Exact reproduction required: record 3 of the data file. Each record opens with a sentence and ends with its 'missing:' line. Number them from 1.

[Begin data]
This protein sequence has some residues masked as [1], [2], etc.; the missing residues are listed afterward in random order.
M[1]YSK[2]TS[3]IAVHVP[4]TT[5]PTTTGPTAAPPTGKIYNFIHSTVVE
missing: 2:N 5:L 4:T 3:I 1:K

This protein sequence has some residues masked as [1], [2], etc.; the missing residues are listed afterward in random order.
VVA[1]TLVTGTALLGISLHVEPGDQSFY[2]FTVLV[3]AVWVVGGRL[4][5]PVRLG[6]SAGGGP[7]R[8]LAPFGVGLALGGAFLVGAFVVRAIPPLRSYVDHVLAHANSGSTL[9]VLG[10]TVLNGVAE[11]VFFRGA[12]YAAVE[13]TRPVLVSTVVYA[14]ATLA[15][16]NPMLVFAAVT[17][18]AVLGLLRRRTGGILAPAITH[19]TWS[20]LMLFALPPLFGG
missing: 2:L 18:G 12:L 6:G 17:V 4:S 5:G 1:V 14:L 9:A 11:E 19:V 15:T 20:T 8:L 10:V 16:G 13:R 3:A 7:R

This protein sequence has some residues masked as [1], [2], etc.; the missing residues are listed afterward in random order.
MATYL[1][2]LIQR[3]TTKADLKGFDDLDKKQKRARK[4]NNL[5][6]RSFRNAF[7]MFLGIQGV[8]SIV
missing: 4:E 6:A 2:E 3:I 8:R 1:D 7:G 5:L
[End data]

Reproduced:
This protein sequence has some residues masked as [1], [2], etc.; the missing residues are listed afterward in random order.
MATYL[1][2]LIQR[3]TTKADLKGFDDLDKKQKRARK[4]NNL[5][6]RSFRNAF[7]MFLGIQGV[8]SIV
missing: 4:E 6:A 2:E 3:I 8:R 1:D 7:G 5:L